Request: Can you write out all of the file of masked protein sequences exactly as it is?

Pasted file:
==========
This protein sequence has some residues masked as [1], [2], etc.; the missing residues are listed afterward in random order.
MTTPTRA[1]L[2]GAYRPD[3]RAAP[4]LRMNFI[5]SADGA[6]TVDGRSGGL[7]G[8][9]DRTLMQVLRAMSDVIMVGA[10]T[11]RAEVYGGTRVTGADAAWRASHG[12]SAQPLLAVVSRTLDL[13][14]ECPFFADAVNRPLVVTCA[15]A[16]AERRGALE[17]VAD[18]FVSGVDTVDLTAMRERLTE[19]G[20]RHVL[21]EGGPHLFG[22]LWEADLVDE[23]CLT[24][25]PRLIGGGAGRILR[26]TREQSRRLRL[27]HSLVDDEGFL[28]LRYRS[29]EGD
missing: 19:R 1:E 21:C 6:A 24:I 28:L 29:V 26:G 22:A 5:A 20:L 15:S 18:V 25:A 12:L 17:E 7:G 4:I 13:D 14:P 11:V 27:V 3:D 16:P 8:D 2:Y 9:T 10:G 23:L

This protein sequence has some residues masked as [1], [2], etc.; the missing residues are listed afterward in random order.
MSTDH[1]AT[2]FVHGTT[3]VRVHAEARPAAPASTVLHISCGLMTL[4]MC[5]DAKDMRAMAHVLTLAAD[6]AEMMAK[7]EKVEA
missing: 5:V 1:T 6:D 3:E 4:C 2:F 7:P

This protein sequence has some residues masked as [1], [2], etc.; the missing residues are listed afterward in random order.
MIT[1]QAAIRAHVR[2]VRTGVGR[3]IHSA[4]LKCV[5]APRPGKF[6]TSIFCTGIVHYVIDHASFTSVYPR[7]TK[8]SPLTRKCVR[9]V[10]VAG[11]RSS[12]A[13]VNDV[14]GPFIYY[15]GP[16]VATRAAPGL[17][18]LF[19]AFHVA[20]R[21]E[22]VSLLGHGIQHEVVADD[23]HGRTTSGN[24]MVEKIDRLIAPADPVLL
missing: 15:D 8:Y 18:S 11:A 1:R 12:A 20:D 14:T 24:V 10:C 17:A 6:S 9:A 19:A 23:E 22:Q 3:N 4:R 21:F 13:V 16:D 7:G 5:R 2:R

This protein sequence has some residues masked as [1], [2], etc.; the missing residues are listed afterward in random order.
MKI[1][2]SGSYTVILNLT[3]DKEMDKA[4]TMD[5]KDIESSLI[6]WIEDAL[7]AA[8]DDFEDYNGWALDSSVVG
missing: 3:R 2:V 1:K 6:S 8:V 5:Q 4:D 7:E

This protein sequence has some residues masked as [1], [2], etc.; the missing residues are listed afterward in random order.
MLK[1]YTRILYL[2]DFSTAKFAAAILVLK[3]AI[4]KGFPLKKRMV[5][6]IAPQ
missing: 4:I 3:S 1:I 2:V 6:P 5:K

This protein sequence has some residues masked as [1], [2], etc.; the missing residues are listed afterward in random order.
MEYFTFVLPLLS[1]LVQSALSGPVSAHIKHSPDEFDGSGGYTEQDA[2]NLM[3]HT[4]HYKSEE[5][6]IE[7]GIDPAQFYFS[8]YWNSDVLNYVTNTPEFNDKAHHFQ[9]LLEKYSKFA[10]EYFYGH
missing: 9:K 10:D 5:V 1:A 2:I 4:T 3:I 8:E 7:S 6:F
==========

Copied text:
This protein sequence has some residues masked as [1], [2], etc.; the missing residues are listed afterward in random order.
MTTPTRA[1]L[2]GAYRPD[3]RAAP[4]LRMNFI[5]SADGA[6]TVDGRSGGL[7]G[8][9]DRTLMQVLRAMSDVIMVGA[10]T[11]RAEVYGGTRVTGADAAWRASHG[12]SAQPLLAVVSRTLDL[13][14]ECPFFADAVNRPLVVTCA[15]A[16]AERRGALE[17]VAD[18]FVSGVDTVDLTAMRERLTE[19]G[20]RHVL[21]EGGPHLFG[22]LWEADLVDE[23]CLT[24][25]PRLIGGGAGRILR[26]TREQSRRLRL[27]HSLVDDEGFL[28]LRYRS[29]EGD
missing: 19:R 1:E 21:C 6:A 24:I 28:L 29:V 26:G 22:A 5:A 20:L 15:S 18:V 25:A 12:L 17:E 7:G 4:I 13:D 14:P 11:V 27:V 3:D 16:P 8:D 2:Y 9:T 10:G 23:L

This protein sequence has some residues masked as [1], [2], etc.; the missing residues are listed afterward in random order.
MSTDH[1]AT[2]FVHGTT[3]VRVHAEARPAAPASTVLHISCGLMTL[4]MC[5]DAKDMRAMAHVLTLAAD[6]AEMMAK[7]EKVEA
missing: 5:V 1:T 6:D 3:E 4:C 2:F 7:P

This protein sequence has some residues masked as [1], [2], etc.; the missing residues are listed afterward in random order.
MIT[1]QAAIRAHVR[2]VRTGVGR[3]IHSA[4]LKCV[5]APRPGKF[6]TSIFCTGIVHYVIDHASFTSVYPR[7]TK[8]SPLTRKCVR[9]V[10]VAG[11]RSS[12]A[13]VNDV[14]GPFIYY[15]GP[16]VATRAAPGL[17][18]LF[19]AFHVA[20]R[21]E[22]VSLLGHGIQHEVVADD[23]HGRTTSGN[24]MVEKIDRLIAPADPVLL
missing: 15:D 8:Y 18:S 11:A 1:R 12:A 20:D 14:T 24:V 10:C 17:A 6:S 9:A 19:A 23:E 22:Q 3:N 4:R 21:F 13:V 16:D 7:G 5:R 2:R

This protein sequence has some residues masked as [1], [2], etc.; the missing residues are listed afterward in random order.
MKI[1][2]SGSYTVILNLT[3]DKEMDKA[4]TMD[5]KDIESSLI[6]WIEDAL[7]AA[8]DDFEDYNGWALDSSVVG
missing: 3:R 2:V 1:K 6:S 8:V 5:Q 4:D 7:E

This protein sequence has some residues masked as [1], [2], etc.; the missing residues are listed afterward in random order.
MLK[1]YTRILYL[2]DFSTAKFAAAILVLK[3]AI[4]KGFPLKKRMV[5][6]IAPQ
missing: 4:I 3:S 1:I 2:V 6:P 5:K

This protein sequence has some residues masked as [1], [2], etc.; the missing residues are listed afterward in random order.
MEYFTFVLPLLS[1]LVQSALSGPVSAHIKHSPDEFDGSGGYTEQDA[2]NLM[3]HT[4]HYKSEE[5][6]IE[7]GIDPAQFYFS[8]YWNSDVLNYVTNTPEFNDKAHHFQ[9]LLEKYSKFA[10]EYFYGH
missing: 9:K 10:D 5:V 1:A 2:I 4:T 3:I 8:E 7:S 6:F